One area of astronomy that I haven't really explored is wide angle astrophotography. It has always been of interest to capture the Milky Way and other constellations though never have had the kit to do this. I don't have a permanent mount for my Meade 10" SCT which is always in alt-azimuth so needed to see what else was out there Now over the years I had always been interested in manually controlled barn door trackers but didn't got around to making one. Then in recent years the Vixen Polarie, iOptron Sky Tracker and others have emerged. With a trip to the northern hemisphere looming thought it was time to give it a go.
I ended up going with the iOptron Sky Tracker, mainly due to it's ability to handle a decent amount of weight (3.5kg). I have a variety of telephoto Canon lenses and wanted the tracker to be able to handle the weight with ease. So in August 2014 I visited Bintel in Glebe, Sydney and picked one up for around $500 AUD. After a period of cold and wet weather A couple of weeks later decide to give it a go.
For my first attempt I decided to go wide angle with a manually focused 15-85mm Canon EF lens attached to a EOS 7D. Adjusted the Sky Tracker for the latitude for Sydney, mounted it on the tripod and pointed it in the direction of south. Attempted to look through the polar scope but found it difficult to really know what I was looking for. In the southern hemisphere we don't have an obvious star like Polaris to align to. Final step was to attach my Giottos ball head and frame in the Southern Cross and The Pointers.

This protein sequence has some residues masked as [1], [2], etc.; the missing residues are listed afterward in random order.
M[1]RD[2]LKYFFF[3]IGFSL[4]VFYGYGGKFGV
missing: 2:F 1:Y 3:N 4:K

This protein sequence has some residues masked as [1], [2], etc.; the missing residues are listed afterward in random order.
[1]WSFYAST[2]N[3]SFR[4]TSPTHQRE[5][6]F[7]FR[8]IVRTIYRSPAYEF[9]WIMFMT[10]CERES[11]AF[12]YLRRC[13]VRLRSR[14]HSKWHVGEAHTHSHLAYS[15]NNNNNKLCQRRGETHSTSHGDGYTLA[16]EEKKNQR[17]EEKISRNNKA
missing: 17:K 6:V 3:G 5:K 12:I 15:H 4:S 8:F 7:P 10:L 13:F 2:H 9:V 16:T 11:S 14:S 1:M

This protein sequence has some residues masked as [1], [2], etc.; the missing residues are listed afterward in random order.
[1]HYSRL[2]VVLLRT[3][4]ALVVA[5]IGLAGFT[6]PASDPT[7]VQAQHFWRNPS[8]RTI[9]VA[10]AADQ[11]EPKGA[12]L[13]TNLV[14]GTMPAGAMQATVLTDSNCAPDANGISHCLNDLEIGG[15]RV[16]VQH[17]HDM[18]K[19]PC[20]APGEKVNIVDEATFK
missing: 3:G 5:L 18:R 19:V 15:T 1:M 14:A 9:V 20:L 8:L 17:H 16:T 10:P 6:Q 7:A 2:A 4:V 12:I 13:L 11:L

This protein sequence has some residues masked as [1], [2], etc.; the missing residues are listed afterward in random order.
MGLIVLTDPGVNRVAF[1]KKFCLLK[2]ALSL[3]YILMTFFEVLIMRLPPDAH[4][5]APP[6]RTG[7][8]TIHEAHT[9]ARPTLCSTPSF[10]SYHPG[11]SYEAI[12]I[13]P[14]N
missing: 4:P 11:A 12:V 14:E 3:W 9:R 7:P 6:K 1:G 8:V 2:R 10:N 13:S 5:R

The shot I ended up taking with a cable release was at ISO 1000 f/13 on bulb mode for around 5 minutes. Then it was time to bring everything back in side to see what I captured. After some rough tweaking in Photoshop to remove noise and lessen light polution I arrived with the following. I am extremely happy with the results given this was my very first attempt. I can definitely see the potential that it offers and with a bit of trial and error, I will definitely look to get the images I have been looking for. Click the image below to see a full sized version and make sure you zoom in.